This week’s Viewpoints
Future of Obamacare
In a recent “Viewpoint” letter to the editor, Jim Leschke took Republicans to task for making countless attempts to repeal Obamacare when they knew it was futile. Now those self-same Republicans who rode to election or re-election victory on the promise to repeal Obamacare and essentially control the federal government are waffling. They are saying they will amend it or they will repeal it when they have something to replace it or are putting forth any number of variations. He is having none of it and demands they follow through on their promise.
OK, let’s repeal Obamacare by February. Ignore the fact that 21 million Americans would immediately lose health insurance. Ignore that millions of low and middle income Americans will lose federal subsidies which help them afford insurance premiums. Let’s keep the two most popular provisions- allowing children to stay on their parents plan till they turn 26 and the prohibition against discriminating against patients with pre-existing conditions. Sorry, but Obamacare was put in place with intertwining “carrot and stick” incentives and you just can’t keep some parts and drop the rest.
For example, say you keep the pre-existing condition ban, but repeal the rule that requires insurers to offer all customers in a community plans at the same price. That allows insurers to charge patients with serious illnesses, like cancer or heart problems, premiums as high as $10,000 or more a month. If you no longer require everyone to buy insurance, healthy patients will wait till they get sick to buy insurance and insurers would be serving a sick population and lose money. Where will all those who lose coverage go for care? Yep, to your local hospital emergency room, resulting in billions of dollars in uncompensated care being provided.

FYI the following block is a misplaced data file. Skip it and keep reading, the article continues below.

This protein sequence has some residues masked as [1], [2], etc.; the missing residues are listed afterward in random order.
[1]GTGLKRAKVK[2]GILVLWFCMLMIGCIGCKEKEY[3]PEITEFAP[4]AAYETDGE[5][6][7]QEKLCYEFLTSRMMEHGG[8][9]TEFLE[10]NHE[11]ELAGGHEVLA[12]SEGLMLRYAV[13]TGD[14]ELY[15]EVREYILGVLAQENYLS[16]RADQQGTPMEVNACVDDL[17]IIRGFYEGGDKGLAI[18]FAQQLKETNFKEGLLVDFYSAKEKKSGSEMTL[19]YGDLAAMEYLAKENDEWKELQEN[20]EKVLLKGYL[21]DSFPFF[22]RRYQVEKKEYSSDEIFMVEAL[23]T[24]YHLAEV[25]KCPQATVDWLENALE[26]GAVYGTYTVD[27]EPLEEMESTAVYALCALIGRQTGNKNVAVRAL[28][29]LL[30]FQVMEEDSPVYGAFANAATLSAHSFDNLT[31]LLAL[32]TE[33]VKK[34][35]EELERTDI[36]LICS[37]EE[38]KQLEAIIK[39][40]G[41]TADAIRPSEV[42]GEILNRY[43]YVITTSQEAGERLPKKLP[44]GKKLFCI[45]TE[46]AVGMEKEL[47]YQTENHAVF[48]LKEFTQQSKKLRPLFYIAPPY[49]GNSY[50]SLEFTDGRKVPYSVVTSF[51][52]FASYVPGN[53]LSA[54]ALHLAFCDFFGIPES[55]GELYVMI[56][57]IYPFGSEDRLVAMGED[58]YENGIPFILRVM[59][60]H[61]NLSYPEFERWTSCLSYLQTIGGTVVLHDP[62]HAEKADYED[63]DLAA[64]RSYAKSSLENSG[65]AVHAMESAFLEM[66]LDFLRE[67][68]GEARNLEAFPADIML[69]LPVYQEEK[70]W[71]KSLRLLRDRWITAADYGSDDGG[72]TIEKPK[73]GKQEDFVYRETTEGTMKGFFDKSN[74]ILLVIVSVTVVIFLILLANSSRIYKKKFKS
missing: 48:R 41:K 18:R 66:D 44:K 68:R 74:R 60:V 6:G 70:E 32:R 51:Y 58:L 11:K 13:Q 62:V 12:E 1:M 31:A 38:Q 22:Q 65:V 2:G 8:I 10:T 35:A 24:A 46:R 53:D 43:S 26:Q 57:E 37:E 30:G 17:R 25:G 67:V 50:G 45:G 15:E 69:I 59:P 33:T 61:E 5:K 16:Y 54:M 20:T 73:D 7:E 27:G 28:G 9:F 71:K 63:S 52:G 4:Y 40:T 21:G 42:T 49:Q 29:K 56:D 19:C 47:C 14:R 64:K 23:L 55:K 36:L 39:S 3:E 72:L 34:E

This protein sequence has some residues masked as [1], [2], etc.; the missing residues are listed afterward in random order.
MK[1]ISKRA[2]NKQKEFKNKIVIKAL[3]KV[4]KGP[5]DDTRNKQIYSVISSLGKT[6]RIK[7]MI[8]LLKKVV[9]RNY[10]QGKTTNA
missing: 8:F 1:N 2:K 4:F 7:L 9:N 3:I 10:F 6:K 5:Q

Yeah, repeal Obamacare and put in place a hodgepodge, catch-all of tweaks which require large up-front cash outlays for tax-deductible health care premiums or tax-free health savings accounts from people that can’t afford those outlays. And hand out non-inflation adjusted vouchers which will be worth nothing in five years.
However, as P.J.O’Rourke is often quoted “The Democrats are the party that says government will make you smarter, taller, richer, and remove the crabgrass on your lawn. The Republicans are the party that says government doesn’t work and then they get elected and prove it.”
John Kocovsky, Hazelhurst
How would you feel?
Have you ever thought what it would be like to be in a wheelchair? Just by the quick response given for the reason for the steepness of some new handicap ramps in the new business area of Rhinelander, I would suggest that the project manager and street supervisors borrow a wheelchair and solely navigate the business area.
There is nothing passive about being non ambulatory. I was unaware of the challenges and frustrations of being wheelchair bound until I escorted a relative who was burdened by a wheelchair. How the grade of the sidewalk overworks one arm continually compared to the other, the thought of the helplessness and embarrassment of tipping over.
Do you know what those yellow cross diagonal lines are for by the handicapped parking? That is space intended to allow people in wheelchairs to open their car doors all the way so they can slide from the chair onto the vehicle seat. Can you imagine coming out of a store in inclement weather only to find out that you could not get into your car because someone was thoughtless and parked in the prohibited marked area?
Think about crossing a crosswalk with heavy traffic in a wheelchair. Do you think you could quickly get out of the way? Or better yet, think how it would be like to go into a restroom. You would have to use the stall. How easy would it be to wash your hands or to get a towel? Do you ever think what thoughts a handicapped person has when they see a healthy person park in the handicapped parking spot because they have their relative’s handicapped tag hanging from the mirror? Imagine what it would be like if you wanted to go to the store, movie or out to eat but there were no handicapped spots open so you had to go back home. How would you feel?
Food for thought.
Craig M. Strid, Rhinelander